NICE approves neuroblastoma drug

Press Statement 12th July 2018

NBUK statement on NICE decision to fund Dinutuximab beta for children

Neuroblastoma UK has welcomed today’s announcement by the National Institute for Health and Care Excellence (NICE) that it has approved Dinutuximab beta for funding in the NHS.

Dinutuximab beta is used to treat high-risk neuroblastoma, a rare and life-threatening disease affecting around 50 children in the UK each year. In its initial assessment, published in April 2018, NICE had accepted that the clinical trial using Dinutuximab beta was effective in increasing survival for these patients, but that the treatment did not meet its incremental cost effectiveness ratio and that more data was required to assess its effectiveness. Unless the cost was reduced the treatment could not be funded in the NHS.

Following NICEs initial assessment NBUK has worked with EUSA, the manufacturer, NHS England and NICE, encouraging all sides to be flexible so that an agreement could be achieved.

Chair of Neuroblastoma UK, Tony Heddon said, "This is fantastic news for the families of newly diagnosed children and removes the uncertainty about the treatment they will receive. We would like to thank NHS England, NICE and EUSA, the drugs manufacturer, for their commitment to finding a solution that will enable children who are newly diagnosed with neuroblastoma, a life-threatening condition, access to this new treatment. I would particularly like to thank Dr Juliet Gray, Associate Professor in Paediatric Oncology, Southampton and Dr Martin Elliott, Consultant Paediatric Oncologist, Leeds, and Nick Bird who joined me in providing expert advice to the NICE appraisal committee.

Although understanding the rationale for the assessment of new drugs, we feel that NICE's current one size fits all approach needs review and that rare diseases, such as high-risk neuroblastoma, should be assessed as such, and either a higher financial threshold should apply or an alternative appraisal procedure used.”

Tony Heddon, Chair of Neuroblastoma UK added “It is imperative that children have access to the latest treatments and that we continue to invest in research into this terrible disease. Through doing so we will improve survival from 40% to 85% as has been achieved in childhood leukaemia.”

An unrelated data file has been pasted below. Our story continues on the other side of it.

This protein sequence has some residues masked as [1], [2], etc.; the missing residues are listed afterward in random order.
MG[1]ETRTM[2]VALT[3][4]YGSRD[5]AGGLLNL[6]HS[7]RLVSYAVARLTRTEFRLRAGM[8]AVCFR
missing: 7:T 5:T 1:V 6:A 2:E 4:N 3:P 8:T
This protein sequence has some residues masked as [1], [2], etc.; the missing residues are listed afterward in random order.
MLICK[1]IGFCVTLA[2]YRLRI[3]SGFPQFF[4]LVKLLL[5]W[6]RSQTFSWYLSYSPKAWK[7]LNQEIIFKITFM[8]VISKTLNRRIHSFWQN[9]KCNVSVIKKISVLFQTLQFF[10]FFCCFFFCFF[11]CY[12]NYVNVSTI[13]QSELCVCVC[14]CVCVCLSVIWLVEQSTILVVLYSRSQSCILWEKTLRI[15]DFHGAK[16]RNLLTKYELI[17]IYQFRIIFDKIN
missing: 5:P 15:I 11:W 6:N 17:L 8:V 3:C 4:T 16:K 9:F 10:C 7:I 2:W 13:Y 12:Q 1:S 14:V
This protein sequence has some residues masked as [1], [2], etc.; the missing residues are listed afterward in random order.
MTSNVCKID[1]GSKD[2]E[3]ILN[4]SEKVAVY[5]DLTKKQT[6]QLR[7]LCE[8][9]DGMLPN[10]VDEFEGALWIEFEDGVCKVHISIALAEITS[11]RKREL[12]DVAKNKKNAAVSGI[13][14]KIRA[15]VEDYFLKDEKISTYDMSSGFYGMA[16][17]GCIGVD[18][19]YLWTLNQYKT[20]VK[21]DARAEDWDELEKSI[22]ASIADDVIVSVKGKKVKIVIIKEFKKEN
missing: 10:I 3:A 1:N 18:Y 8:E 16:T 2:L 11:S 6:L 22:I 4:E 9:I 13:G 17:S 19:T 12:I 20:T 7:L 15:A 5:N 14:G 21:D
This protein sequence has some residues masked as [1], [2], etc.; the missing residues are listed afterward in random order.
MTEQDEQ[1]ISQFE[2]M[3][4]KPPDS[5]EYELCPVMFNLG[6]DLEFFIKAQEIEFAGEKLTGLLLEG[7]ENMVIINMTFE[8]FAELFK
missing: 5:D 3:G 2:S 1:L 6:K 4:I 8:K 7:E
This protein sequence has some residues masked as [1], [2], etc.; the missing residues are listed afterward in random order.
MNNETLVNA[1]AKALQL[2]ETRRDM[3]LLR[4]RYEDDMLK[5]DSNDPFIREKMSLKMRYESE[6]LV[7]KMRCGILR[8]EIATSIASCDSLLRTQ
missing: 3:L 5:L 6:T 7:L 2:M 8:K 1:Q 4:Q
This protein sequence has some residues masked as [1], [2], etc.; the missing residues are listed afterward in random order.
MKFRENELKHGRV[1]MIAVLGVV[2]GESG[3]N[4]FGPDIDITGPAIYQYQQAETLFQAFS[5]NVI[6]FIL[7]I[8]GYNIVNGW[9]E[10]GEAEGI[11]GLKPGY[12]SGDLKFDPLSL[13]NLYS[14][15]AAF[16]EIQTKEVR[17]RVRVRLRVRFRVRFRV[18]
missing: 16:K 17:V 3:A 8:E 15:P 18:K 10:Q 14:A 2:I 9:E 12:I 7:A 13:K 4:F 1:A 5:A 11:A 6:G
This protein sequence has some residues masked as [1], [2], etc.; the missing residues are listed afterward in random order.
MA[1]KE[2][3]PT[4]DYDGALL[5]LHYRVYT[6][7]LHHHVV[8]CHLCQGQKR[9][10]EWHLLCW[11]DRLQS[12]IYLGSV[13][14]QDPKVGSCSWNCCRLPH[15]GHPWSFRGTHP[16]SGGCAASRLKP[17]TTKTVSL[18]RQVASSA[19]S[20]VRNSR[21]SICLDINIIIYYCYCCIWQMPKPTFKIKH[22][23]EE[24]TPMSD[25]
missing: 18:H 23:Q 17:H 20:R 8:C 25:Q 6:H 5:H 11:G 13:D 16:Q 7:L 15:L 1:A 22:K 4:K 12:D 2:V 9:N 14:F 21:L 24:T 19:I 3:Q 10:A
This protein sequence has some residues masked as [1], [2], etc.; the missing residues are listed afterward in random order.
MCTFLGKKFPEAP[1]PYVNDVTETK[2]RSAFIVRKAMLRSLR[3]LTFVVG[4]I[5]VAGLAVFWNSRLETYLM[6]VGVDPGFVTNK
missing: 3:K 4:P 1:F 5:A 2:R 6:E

Notes for Editors:

Dinutuximab beta is a monoclonal antibody used as second-line treatment for children who have high-risk neuroblastoma, which has an increased chance of coming back. The drug works by binding to GD2, a glycolipid, which is present in high amounts on the surface of neuroblastoma cells, but not normal cells. When Dinutuximab beta attaches to the neuroblastoma cells, it makes them a target for the body’s immune system, which then kills the cancer cells.

Dinutuximab beta was approved by the European Medicines Agency in May 2017.

Neuroblastoma UK is a charity funding research into neuroblastoma to find a cure and deliver new, effective, and kinder treatments.

  • Neuroblastoma is an aggressive childhood cancer, with 1 in 6 of all children’s cancer deaths due to neuroblastoma.
  • Neuroblastoma is the second most common solid tumour in childhood and the most frequent single type of cancer in the first year of life.
  • Research for a cure is largely dependent upon funding provided by charities such as Neuroblastoma UK, who is a major funder of research into Neuroblastoma, and has funded £5M worth of research in the UK.
  • Since Neuroblastoma UK (formally The Neuroblastoma Society) was established (1982), 5-year survival of children aged 1 – 14 years old with Neuroblastoma has doubled from 34% to 68%.


For Neuroblastoma UK:       Alastair Whitington  07939 507798

                                             Tony Heddon